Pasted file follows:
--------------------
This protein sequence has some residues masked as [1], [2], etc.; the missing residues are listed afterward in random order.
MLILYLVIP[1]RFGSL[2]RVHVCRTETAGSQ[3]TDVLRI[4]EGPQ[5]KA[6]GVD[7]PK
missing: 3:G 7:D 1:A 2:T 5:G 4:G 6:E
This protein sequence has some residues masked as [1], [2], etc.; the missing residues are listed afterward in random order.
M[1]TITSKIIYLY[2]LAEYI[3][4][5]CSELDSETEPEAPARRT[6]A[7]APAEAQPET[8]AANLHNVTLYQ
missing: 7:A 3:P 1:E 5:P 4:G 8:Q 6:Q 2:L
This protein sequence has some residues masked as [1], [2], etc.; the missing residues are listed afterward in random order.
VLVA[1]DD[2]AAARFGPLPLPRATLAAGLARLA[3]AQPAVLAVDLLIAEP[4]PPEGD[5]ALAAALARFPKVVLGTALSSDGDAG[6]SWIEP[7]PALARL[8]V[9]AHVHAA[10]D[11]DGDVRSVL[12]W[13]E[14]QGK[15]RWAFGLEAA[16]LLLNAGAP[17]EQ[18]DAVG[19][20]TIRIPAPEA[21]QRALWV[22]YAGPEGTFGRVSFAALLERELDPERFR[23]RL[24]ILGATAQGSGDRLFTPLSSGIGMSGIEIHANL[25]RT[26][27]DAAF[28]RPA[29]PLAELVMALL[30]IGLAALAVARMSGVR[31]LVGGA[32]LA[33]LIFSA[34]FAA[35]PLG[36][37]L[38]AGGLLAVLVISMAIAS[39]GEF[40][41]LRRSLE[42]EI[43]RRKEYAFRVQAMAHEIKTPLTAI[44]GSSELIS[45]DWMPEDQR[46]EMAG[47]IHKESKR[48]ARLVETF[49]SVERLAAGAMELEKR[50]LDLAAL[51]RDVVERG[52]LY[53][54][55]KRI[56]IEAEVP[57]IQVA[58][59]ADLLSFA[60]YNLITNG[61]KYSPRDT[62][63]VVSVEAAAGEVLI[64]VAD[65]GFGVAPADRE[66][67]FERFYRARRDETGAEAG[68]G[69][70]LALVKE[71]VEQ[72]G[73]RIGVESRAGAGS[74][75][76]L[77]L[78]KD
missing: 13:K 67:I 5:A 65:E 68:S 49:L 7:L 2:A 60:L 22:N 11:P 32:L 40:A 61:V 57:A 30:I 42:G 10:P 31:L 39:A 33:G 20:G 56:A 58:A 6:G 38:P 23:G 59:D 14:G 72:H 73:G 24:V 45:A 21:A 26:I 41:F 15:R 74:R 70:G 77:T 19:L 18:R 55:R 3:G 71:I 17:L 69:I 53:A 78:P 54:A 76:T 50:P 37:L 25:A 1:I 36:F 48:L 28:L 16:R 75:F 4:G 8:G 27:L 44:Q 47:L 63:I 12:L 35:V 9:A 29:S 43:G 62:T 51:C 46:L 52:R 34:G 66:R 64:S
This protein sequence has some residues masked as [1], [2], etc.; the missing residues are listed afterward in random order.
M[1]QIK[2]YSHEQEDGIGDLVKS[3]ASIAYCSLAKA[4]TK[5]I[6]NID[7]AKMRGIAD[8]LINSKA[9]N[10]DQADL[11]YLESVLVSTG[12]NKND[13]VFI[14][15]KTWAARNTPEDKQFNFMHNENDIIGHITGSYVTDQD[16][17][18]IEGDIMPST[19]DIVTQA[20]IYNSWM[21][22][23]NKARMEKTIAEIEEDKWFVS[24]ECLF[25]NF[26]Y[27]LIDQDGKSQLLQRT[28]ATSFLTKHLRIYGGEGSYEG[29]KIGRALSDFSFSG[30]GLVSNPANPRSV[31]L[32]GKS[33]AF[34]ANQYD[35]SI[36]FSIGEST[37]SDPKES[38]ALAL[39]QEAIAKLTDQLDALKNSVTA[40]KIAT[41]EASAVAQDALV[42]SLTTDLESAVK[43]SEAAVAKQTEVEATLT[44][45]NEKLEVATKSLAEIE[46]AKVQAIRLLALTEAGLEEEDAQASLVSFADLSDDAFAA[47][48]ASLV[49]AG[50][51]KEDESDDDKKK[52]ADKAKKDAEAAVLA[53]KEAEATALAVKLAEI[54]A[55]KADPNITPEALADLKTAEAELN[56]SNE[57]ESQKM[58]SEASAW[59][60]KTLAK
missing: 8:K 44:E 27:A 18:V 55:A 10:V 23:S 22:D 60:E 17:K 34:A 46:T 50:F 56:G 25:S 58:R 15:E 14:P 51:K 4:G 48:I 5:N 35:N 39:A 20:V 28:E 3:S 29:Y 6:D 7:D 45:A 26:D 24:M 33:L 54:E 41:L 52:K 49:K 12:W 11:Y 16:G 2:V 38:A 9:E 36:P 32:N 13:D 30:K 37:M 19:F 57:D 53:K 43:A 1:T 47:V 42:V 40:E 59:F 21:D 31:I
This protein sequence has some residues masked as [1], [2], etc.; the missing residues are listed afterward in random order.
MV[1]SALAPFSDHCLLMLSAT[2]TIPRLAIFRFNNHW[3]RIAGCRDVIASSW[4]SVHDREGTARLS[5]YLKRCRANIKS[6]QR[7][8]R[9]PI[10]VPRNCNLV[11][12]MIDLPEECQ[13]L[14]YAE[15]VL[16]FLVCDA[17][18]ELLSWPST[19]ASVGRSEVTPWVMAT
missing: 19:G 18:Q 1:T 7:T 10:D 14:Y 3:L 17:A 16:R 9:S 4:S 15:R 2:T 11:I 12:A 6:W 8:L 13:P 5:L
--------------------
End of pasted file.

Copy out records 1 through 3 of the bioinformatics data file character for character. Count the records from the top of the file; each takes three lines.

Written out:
This protein sequence has some residues masked as [1], [2], etc.; the missing residues are listed afterward in random order.
MLILYLVIP[1]RFGSL[2]RVHVCRTETAGSQ[3]TDVLRI[4]EGPQ[5]KA[6]GVD[7]PK
missing: 3:G 7:D 1:A 2:T 5:G 4:G 6:E
This protein sequence has some residues masked as [1], [2], etc.; the missing residues are listed afterward in random order.
M[1]TITSKIIYLY[2]LAEYI[3][4][5]CSELDSETEPEAPARRT[6]A[7]APAEAQPET[8]AANLHNVTLYQ
missing: 7:A 3:P 1:E 5:P 4:G 8:Q 6:Q 2:L
This protein sequence has some residues masked as [1], [2], etc.; the missing residues are listed afterward in random order.
VLVA[1]DD[2]AAARFGPLPLPRATLAAGLARLA[3]AQPAVLAVDLLIAEP[4]PPEGD[5]ALAAALARFPKVVLGTALSSDGDAG[6]SWIEP[7]PALARL[8]V[9]AHVHAA[10]D[11]DGDVRSVL[12]W[13]E[14]QGK[15]RWAFGLEAA[16]LLLNAGAP[17]EQ[18]DAVG[19][20]TIRIPAPEA[21]QRALWV[22]YAGPEGTFGRVSFAALLERELDPERFR[23]RL[24]ILGATAQGSGDRLFTPLSSGIGMSGIEIHANL[25]RT[26][27]DAAF[28]RPA[29]PLAELVMALL[30]IGLAALAVARMSGVR[31]LVGGA[32]LA[33]LIFSA[34]FAA[35]PLG[36][37]L[38]AGGLLAVLVISMAIAS[39]GEF[40][41]LRRSLE[42]EI[43]RRKEYAFRVQAMAHEIKTPLTAI[44]GSSELIS[45]DWMPEDQR[46]EMAG[47]IHKESKR[48]ARLVETF[49]SVERLAAGAMELEKR[50]LDLAAL[51]RDVVERG[52]LY[53][54][55]KRI[56]IEAEVP[57]IQVA[58][59]ADLLSFA[60]YNLITNG[61]KYSPRDT[62][63]VVSVEAAAGEVLI[64]VAD[65]GFGVAPADRE[66][67]FERFYRARRDETGAEAG[68]G[69][70]LALVKE[71]VEQ[72]G[73]RIGVESRAGAGS[74][75][76]L[77]L[78]KD
missing: 13:K 67:I 5:A 65:E 68:S 49:L 7:L 2:A 60:L 22:N 11:P 32:L 40:A 61:V 57:A 30:I 42:G 10:P 31:L 39:A 33:G 20:G 56:A 58:A 6:G 38:P 23:G 59:D 14:G 72:H 73:G 24:V 45:A 21:A 26:I 41:F 15:R 74:R 70:G 77:T 19:L 18:R 55:R 3:G 71:I 17:L 69:I 53:A 78:P 54:A 76:T 50:P 37:L 25:A 1:I 36:F 48:L 28:L 16:R 75:F 4:G 8:G 27:L 44:Q 47:L 63:I 12:L 35:V 9:A 29:S 43:G 62:T 51:C 46:L 52:R 34:G 66:R 64:S